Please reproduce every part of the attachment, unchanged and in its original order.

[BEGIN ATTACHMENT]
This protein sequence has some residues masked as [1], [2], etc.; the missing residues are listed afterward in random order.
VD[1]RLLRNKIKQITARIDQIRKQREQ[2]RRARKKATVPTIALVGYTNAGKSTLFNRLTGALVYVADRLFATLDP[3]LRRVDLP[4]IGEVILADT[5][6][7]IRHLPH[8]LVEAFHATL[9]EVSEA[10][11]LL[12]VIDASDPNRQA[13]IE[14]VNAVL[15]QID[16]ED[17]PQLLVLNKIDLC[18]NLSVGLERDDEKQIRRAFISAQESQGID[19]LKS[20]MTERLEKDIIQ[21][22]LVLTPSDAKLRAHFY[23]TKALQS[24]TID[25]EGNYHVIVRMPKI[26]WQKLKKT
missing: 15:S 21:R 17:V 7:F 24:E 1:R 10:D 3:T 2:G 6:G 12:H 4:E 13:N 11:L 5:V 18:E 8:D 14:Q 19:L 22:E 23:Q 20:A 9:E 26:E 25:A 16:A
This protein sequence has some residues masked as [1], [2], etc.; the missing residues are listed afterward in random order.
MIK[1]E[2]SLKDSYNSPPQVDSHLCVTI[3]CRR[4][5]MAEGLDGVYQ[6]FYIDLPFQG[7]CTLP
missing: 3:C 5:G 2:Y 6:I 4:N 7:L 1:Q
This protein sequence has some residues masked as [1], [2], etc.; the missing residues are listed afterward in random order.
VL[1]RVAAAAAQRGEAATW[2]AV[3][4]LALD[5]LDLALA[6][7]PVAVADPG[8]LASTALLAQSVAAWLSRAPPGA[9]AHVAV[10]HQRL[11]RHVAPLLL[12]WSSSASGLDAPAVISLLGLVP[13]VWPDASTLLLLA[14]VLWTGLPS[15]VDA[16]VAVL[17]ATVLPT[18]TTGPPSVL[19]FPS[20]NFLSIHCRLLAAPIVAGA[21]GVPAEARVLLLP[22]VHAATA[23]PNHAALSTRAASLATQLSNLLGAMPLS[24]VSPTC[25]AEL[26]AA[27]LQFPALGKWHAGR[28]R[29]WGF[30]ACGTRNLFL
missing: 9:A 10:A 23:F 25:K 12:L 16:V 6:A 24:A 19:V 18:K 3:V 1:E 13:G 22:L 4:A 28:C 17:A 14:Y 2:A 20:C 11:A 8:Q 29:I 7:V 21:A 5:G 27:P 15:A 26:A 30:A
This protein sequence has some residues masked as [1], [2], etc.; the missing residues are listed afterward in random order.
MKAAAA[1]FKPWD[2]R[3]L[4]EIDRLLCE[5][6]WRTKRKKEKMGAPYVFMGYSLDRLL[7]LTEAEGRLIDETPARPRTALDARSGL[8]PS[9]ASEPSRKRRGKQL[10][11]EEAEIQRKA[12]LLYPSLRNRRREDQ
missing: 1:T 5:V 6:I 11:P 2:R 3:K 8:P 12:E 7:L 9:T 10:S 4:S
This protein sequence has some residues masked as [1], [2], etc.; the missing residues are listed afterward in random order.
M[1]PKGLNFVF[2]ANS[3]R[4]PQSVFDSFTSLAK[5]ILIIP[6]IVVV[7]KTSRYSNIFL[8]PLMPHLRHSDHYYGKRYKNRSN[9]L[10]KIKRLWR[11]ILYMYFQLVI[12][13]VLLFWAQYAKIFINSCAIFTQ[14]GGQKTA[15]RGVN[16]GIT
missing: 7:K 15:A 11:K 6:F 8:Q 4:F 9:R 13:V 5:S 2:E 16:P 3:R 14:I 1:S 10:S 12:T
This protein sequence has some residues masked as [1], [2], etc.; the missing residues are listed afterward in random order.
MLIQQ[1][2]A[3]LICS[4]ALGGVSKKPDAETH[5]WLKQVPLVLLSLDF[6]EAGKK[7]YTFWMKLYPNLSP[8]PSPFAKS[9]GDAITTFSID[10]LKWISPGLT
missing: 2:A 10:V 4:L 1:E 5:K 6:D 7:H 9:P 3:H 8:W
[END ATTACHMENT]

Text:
This protein sequence has some residues masked as [1], [2], etc.; the missing residues are listed afterward in random order.
VD[1]RLLRNKIKQITARIDQIRKQREQ[2]RRARKKATVPTIALVGYTNAGKSTLFNRLTGALVYVADRLFATLDP[3]LRRVDLP[4]IGEVILADT[5][6][7]IRHLPH[8]LVEAFHATL[9]EVSEA[10][11]LL[12]VIDASDPNRQA[13]IE[14]VNAVL[15]QID[16]ED[17]PQLLVLNKIDLC[18]NLSVGLERDDEKQIRRAFISAQESQGID[19]LKS[20]MTERLEKDIIQ[21][22]LVLTPSDAKLRAHFY[23]TKALQS[24]TID[25]EGNYHVIVRMPKI[26]WQKLKKT
missing: 15:S 21:R 17:V 7:F 24:E 1:R 10:D 3:T 2:G 6:G 12:H 4:E 13:N 11:L 5:V 18:E 8:D 14:Q 19:L 22:E 23:Q 20:A 9:E 26:E 25:A 16:A
This protein sequence has some residues masked as [1], [2], etc.; the missing residues are listed afterward in random order.
MIK[1]E[2]SLKDSYNSPPQVDSHLCVTI[3]CRR[4][5]MAEGLDGVYQ[6]FYIDLPFQG[7]CTLP
missing: 3:C 5:G 2:Y 6:I 4:N 7:L 1:Q
This protein sequence has some residues masked as [1], [2], etc.; the missing residues are listed afterward in random order.
VL[1]RVAAAAAQRGEAATW[2]AV[3][4]LALD[5]LDLALA[6][7]PVAVADPG[8]LASTALLAQSVAAWLSRAPPGA[9]AHVAV[10]HQRL[11]RHVAPLLL[12]WSSSASGLDAPAVISLLGLVP[13]VWPDASTLLLLA[14]VLWTGLPS[15]VDA[16]VAVL[17]ATVLPT[18]TTGPPSVL[19]FPS[20]NFLSIHCRLLAAPIVAGA[21]GVPAEARVLLLP[22]VHAATA[23]PNHAALSTRAASLATQLSNLLGAMPLS[24]VSPTC[25]AEL[26]AA[27]LQFPALGKWHAGR[28]R[29]WGF[30]ACGTRNLFL
missing: 9:A 10:A 23:F 25:K 12:L 16:V 6:A 24:A 19:V 18:K 3:V 1:E 13:G 22:L 4:A 28:C 17:A 14:Y 2:A 20:C 11:A 8:Q 29:I 7:V 21:A 5:G 27:P 15:A 26:A 30:A
This protein sequence has some residues masked as [1], [2], etc.; the missing residues are listed afterward in random order.
MKAAAA[1]FKPWD[2]R[3]L[4]EIDRLLCE[5][6]WRTKRKKEKMGAPYVFMGYSLDRLL[7]LTEAEGRLIDETPARPRTALDARSGL[8]PS[9]ASEPSRKRRGKQL[10][11]EEAEIQRKA[12]LLYPSLRNRRREDQ
missing: 1:T 5:V 6:I 11:P 2:R 3:K 8:P 12:E 7:L 9:T 10:S 4:S
This protein sequence has some residues masked as [1], [2], etc.; the missing residues are listed afterward in random order.
M[1]PKGLNFVF[2]ANS[3]R[4]PQSVFDSFTSLAK[5]ILIIP[6]IVVV[7]KTSRYSNIFL[8]PLMPHLRHSDHYYGKRYKNRSN[9]L[10]KIKRLWR[11]ILYMYFQLVI[12][13]VLLFWAQYAKIFINSCAIFTQ[14]GGQKTA[15]RGVN[16]GIT
missing: 7:K 15:A 11:K 6:F 8:Q 4:F 9:R 13:V 5:S 2:E 16:P 3:R 14:I 1:S 10:S 12:T
This protein sequence has some residues masked as [1], [2], etc.; the missing residues are listed afterward in random order.
MLIQQ[1][2]A[3]LICS[4]ALGGVSKKPDAETH[5]WLKQVPLVLLSLDF[6]EAGKK[7]YTFWMKLYPNLSP[8]PSPFAKS[9]GDAITTFSID[10]LKWISPGLT
missing: 2:A 10:V 4:L 1:E 5:K 6:D 7:H 9:P 3:H 8:W